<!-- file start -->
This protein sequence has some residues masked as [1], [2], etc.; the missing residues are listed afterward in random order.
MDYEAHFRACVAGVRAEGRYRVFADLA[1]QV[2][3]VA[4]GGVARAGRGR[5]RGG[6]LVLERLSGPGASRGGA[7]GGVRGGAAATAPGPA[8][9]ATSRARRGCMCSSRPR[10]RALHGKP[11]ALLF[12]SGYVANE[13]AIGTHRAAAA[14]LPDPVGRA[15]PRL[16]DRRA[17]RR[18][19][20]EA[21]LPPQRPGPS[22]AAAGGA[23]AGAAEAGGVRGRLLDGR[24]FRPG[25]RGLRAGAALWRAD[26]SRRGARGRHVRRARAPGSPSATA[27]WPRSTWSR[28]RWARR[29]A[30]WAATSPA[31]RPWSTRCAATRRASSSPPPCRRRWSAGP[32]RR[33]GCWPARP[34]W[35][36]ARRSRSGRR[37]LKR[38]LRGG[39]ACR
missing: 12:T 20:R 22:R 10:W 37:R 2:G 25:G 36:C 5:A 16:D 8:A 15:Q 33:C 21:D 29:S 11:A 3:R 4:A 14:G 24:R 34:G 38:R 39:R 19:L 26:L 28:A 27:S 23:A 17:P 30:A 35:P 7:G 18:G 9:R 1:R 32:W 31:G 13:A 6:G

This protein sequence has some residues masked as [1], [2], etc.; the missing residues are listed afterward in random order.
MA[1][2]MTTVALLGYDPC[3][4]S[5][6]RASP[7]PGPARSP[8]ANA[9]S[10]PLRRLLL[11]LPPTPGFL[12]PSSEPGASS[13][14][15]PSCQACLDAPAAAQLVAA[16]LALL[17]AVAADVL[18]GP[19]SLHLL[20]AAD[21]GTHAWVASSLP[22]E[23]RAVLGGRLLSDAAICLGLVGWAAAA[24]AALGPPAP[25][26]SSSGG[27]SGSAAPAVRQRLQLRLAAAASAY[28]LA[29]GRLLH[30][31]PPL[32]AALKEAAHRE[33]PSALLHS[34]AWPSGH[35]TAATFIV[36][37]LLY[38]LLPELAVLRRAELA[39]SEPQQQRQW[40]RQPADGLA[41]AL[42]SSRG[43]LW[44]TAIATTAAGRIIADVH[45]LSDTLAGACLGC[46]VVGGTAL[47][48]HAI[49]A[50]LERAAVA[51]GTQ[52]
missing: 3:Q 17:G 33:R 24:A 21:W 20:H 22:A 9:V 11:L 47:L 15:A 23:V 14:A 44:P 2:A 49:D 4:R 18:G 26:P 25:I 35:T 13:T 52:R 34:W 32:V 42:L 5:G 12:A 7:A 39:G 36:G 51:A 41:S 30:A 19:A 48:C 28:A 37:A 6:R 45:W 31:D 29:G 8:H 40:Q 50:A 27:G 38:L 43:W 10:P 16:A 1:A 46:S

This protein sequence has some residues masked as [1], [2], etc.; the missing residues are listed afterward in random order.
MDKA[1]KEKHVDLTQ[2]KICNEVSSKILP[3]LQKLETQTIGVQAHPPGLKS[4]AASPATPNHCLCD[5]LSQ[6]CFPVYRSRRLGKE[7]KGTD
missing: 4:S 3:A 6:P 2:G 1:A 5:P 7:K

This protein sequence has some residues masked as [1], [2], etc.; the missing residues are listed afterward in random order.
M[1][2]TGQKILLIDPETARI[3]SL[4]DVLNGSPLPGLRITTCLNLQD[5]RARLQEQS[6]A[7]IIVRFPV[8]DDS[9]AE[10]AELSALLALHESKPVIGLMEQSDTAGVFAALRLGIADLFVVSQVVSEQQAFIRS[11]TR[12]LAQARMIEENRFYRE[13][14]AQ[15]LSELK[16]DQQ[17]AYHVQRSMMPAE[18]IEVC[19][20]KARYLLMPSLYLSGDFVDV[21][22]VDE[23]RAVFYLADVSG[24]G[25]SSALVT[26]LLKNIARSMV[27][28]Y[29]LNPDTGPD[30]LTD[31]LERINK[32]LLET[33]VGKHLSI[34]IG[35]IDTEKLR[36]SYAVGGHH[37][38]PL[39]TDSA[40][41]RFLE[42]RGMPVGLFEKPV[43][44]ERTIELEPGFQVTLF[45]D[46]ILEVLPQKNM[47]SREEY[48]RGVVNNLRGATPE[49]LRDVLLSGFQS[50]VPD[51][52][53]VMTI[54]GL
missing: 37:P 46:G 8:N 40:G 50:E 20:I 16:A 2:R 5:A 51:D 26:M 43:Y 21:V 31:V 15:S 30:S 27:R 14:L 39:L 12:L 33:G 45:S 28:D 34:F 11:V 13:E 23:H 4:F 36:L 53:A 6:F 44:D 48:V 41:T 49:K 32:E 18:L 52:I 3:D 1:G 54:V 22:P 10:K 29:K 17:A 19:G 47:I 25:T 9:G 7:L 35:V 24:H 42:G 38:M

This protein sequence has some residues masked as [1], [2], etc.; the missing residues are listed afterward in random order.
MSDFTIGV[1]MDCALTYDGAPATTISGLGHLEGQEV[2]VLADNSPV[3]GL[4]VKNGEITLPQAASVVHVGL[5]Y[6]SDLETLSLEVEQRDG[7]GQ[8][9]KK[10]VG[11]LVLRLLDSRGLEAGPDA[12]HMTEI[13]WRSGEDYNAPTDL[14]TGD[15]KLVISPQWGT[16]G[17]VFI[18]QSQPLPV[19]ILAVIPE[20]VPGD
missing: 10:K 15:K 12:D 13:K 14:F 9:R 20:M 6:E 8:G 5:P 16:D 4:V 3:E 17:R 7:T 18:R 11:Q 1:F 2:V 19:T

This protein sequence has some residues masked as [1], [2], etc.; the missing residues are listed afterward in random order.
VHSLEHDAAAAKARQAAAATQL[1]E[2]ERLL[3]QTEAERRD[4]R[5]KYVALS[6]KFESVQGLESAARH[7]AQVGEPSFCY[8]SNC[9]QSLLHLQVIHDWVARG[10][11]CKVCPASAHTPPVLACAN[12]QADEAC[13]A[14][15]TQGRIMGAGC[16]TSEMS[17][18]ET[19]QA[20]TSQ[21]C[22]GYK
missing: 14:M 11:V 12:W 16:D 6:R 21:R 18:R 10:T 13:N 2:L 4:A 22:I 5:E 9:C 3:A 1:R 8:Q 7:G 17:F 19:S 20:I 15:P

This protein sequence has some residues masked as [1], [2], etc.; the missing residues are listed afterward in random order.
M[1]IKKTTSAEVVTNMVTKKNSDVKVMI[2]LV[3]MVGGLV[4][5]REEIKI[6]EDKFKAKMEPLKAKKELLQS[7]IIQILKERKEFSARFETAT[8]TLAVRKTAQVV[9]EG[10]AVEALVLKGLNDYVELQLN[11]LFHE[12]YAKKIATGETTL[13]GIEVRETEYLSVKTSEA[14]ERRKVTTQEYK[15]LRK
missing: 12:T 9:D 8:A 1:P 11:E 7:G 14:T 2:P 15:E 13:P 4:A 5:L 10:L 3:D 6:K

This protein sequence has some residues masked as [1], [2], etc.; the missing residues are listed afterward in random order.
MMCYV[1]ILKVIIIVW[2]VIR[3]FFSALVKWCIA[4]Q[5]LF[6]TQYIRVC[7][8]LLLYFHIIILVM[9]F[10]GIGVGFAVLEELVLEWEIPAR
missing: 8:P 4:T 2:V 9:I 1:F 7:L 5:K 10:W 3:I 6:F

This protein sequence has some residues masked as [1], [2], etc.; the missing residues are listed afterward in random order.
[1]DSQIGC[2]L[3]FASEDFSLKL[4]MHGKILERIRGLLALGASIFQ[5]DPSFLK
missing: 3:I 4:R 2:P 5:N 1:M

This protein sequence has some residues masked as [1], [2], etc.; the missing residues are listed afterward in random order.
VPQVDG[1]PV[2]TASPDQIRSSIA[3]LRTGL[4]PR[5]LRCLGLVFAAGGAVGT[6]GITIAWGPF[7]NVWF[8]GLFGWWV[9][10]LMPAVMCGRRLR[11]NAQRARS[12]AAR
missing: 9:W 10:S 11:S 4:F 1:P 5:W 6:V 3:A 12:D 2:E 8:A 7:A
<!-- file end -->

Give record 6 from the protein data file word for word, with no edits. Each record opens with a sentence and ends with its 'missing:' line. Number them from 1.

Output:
This protein sequence has some residues masked as [1], [2], etc.; the missing residues are listed afterward in random order.
VHSLEHDAAAAKARQAAAATQL[1]E[2]ERLL[3]QTEAERRD[4]R[5]KYVALS[6]KFESVQGLESAARH[7]AQVGEPSFCY[8]SNC[9]QSLLHLQVIHDWVARG[10][11]CKVCPASAHTPPVLACAN[12]QADEAC[13]A[14][15]TQGRIMGAGC[16]TSEMS[17][18]ET[19]QA[20]TSQ[21]C[22]GYK
missing: 14:M 11:V 12:W 16:D 6:R 21:R 18:R 10:T 13:N 2:L 4:A 22:I 5:E 9:C 3:A 1:R 8:Q 7:G 17:F 19:S 20:I 15:P